Typically, we mount local filesystem or directory in our Linux system. But sometimes you may need to mount remote filesystem or directory in Linux. In this article, we will learn how to mount remote filesystem or directory in Linux. This is useful for system administrators who need to work with remote systems. We will be using SSHFS (Secure Shell File system) for this purpose. It allows you to access & transfer files & directories over SSH. It also allows you to create a remote filesystem, without affecting kernel code.
How to Mount Remote Filesystem or Directory in Linux
Here are the steps to mount remote filesystem or directory in Linux.
1. Install SSHFS Client in Linux
First of all, open terminal and run the following command to install SSHFS on your local client system.
# yum install sshfs # dnf install sshfs [On Fedora 22+ releases] $ sudo apt-get install sshfs [On Debian/Ubuntu based systems]
2. Create Mount Directory
Once SSHFS is installed, create a mount directory with the following command.
# mkdir /mnt/test [RHEL/CentOS/Fedora] $ sudo mkdir /mnt/test [On Debian/Ubuntu based systems]
3. Mount Remote Filesystem
Once you have created the mount point, run the following command as root to mount your remote file system at /mnt/test. Replace user_name as remote SSH username, and x.x.x.x with the remote SSH IP address. The following command will mount the remote directory /home/test at local mount point /mnt/test.
# sshfs firstname.lastname@example.org:/home/test/ /mnt/test [RHEL/CentOS/Fedora] $ sudo sshfs -o allow_other email@example.com:/home/test/ /mnt/test [Ubuntu/Debian]
You will be asked for SSH password which you need to enter. If your remote SSH user is configured to use key-based authentication then you need to use the following command instead.
# sshfs -o IdentityFile=~/.ssh/id_rsa firstname.lastname@example.org:/home/test/ /mnt/test [RHEL/CentOS/Fedora] $ sudo sshfs -o allow_other,IdentityFile=~/.ssh/id_rsa email@example.com:/home/test/ /mnt/test [Ubuntu/Debian]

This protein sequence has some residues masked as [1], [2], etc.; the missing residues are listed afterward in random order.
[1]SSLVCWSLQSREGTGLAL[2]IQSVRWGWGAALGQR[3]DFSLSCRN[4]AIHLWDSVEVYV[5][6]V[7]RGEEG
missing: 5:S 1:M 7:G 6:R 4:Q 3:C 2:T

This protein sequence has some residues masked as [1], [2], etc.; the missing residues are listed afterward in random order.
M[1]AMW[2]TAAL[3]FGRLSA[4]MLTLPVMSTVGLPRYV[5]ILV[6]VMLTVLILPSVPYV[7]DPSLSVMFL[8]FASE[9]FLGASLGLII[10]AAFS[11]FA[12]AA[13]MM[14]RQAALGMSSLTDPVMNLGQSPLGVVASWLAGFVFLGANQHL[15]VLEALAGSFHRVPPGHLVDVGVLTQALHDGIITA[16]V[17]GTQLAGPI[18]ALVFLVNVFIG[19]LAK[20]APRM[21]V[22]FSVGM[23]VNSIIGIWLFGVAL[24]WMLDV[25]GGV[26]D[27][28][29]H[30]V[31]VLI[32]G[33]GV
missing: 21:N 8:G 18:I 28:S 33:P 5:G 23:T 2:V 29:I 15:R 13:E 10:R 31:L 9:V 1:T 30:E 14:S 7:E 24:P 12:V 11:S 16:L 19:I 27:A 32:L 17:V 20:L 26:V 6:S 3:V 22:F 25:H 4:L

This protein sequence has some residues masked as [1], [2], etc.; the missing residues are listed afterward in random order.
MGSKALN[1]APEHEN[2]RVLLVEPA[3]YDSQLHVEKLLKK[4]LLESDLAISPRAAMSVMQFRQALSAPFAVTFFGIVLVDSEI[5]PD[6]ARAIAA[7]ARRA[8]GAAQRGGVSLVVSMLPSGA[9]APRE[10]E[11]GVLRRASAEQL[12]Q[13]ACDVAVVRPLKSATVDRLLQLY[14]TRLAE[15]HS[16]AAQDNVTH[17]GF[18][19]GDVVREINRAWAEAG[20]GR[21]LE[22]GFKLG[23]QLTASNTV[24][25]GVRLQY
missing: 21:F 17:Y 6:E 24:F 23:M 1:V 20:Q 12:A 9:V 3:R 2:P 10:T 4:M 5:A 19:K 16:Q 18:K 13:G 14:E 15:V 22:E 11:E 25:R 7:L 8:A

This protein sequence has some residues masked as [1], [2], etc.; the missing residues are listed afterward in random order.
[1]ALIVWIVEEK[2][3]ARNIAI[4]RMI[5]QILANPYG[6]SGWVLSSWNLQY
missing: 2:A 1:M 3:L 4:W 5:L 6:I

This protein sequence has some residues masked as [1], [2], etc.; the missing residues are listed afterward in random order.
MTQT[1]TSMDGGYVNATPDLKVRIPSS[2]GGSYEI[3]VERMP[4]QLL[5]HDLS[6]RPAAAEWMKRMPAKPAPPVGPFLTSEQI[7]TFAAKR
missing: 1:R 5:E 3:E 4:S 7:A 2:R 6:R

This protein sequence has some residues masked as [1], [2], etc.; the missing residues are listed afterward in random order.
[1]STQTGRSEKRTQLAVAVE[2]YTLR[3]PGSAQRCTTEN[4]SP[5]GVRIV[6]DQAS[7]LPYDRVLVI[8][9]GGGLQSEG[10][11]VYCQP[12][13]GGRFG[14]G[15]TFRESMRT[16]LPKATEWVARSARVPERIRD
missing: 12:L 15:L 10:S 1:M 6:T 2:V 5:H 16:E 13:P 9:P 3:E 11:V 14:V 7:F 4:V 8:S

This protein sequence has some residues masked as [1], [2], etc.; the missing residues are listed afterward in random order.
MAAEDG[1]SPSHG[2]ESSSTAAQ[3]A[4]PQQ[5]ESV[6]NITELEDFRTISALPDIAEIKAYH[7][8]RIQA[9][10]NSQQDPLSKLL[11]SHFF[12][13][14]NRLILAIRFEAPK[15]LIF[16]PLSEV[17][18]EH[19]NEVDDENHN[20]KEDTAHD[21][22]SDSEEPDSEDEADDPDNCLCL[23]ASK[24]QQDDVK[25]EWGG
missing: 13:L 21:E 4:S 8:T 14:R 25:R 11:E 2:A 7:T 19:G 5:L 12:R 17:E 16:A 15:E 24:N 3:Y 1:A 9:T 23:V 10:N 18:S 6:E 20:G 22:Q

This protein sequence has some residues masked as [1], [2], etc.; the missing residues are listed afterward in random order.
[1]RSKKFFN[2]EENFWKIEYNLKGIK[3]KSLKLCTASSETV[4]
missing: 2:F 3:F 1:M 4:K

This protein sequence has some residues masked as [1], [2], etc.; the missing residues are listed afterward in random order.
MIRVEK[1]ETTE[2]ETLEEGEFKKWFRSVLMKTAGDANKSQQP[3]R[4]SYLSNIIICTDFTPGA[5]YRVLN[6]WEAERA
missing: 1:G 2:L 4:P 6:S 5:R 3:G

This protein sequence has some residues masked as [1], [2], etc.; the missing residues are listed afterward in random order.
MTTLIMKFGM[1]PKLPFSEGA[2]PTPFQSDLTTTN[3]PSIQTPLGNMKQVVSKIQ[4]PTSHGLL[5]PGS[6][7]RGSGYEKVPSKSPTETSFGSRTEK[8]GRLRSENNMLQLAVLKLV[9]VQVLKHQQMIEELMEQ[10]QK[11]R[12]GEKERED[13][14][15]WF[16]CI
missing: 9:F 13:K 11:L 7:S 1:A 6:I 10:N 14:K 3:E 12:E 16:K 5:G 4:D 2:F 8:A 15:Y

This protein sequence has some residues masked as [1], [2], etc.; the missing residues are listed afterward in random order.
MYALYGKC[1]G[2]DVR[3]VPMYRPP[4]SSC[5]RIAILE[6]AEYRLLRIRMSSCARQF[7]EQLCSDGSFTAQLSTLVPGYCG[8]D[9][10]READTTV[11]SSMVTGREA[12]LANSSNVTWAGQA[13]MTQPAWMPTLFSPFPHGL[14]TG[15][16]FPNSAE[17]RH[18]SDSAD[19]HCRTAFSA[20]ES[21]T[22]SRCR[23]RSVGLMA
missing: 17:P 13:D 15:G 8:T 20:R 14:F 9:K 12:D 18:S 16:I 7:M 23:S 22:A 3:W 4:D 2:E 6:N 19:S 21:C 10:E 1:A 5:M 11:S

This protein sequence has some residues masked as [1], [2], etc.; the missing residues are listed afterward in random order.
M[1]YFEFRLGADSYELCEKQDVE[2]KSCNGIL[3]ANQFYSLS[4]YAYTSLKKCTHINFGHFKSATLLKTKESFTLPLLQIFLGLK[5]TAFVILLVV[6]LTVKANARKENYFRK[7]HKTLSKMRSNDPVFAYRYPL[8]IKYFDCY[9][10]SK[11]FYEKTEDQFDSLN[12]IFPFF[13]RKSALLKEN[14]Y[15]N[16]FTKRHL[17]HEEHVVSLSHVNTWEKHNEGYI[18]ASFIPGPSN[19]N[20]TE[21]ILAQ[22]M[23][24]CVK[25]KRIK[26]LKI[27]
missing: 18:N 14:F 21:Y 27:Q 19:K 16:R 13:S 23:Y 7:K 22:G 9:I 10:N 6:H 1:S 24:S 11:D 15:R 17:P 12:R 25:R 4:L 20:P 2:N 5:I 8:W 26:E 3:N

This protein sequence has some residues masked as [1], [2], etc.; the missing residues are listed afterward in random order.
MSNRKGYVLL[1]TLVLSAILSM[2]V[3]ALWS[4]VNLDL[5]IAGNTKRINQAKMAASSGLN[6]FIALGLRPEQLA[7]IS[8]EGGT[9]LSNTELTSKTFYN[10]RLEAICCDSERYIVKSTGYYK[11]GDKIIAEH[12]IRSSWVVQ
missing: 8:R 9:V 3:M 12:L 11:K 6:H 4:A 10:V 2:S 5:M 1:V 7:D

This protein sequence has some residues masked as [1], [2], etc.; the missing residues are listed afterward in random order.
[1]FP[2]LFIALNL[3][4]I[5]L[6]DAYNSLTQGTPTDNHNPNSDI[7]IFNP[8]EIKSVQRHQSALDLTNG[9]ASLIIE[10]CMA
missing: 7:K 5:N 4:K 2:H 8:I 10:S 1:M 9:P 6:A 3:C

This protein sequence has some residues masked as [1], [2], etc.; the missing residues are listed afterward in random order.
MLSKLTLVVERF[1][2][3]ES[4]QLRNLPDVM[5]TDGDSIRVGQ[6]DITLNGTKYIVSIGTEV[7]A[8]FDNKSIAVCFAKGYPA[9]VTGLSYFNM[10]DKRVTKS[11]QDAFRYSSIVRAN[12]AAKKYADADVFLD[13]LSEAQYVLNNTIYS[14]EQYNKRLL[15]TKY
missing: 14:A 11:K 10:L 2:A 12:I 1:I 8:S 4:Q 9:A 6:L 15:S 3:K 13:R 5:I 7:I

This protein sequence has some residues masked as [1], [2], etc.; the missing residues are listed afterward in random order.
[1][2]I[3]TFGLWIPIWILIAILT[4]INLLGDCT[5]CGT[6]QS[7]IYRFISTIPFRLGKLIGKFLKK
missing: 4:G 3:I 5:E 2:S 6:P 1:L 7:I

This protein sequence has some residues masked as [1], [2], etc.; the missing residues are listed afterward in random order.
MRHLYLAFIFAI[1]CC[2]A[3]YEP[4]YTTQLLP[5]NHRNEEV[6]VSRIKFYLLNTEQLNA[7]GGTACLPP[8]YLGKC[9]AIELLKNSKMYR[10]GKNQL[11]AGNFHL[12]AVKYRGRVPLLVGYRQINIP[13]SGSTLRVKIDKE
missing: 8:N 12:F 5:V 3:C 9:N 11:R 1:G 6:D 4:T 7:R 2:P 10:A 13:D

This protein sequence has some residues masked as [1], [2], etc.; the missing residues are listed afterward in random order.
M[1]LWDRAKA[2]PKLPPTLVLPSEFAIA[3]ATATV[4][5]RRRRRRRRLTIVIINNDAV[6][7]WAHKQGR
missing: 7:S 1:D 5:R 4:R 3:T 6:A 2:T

4. Verify Remote Filesystem
Once the remote filesystem is mounted you can access its contents as if it were a local folder /mnt/test.
# cd /mnt/tecmint # ls
You will also be able to see the remote filesystem using the following command.
# df -hT
5. Mount Remote Filesystem Permanently
The above steps will mount the remote filesystem only until the next reboot. Once you reboot your local system, the above mounting will be lost. If you want to permanently mount a remote filesystem, you need to make the following changes to /etc/fstab file.
Open it in a text editor with the following command.
# vi /etc/fstab [RHEL/CentOS/Fedora] $ sudo vi /etc/fstab [On Debian/Ubuntu based systems]
Add the following line to the bottom of the file. This command will be auto executed every time your system boots. Replace user_name with your SSH username and x.x.x.x with the remote IP address.
firstname.lastname@example.org:/home/test/ /mnt/test fuse.sshfs defaults 0 0
Make sure you have enabled passwordless SSH login in your remote server. Otherwise, the mounting will fail, since it did not receive a password.
In case your remote server accepts key-based authentication, add the following command instead.
email@example.com:/home/test/ /mnt/test fuse.sshfs IdentityFile=~/.ssh/id_rsa defaults 0 0
After you add the above line, add the following command.
# mount -a [RHEL/CentOS/Fedora] $ sudo mount -a [On Debian/Ubuntu based systems]
Save and close the file.
6. Unmount the file system
If you want to unmount the remote filesystem, run the following command.
# umount /mnt/test
In this article, we have learnt how to mount remote file system in Linux. It is a great way to easily access remote files from your local system.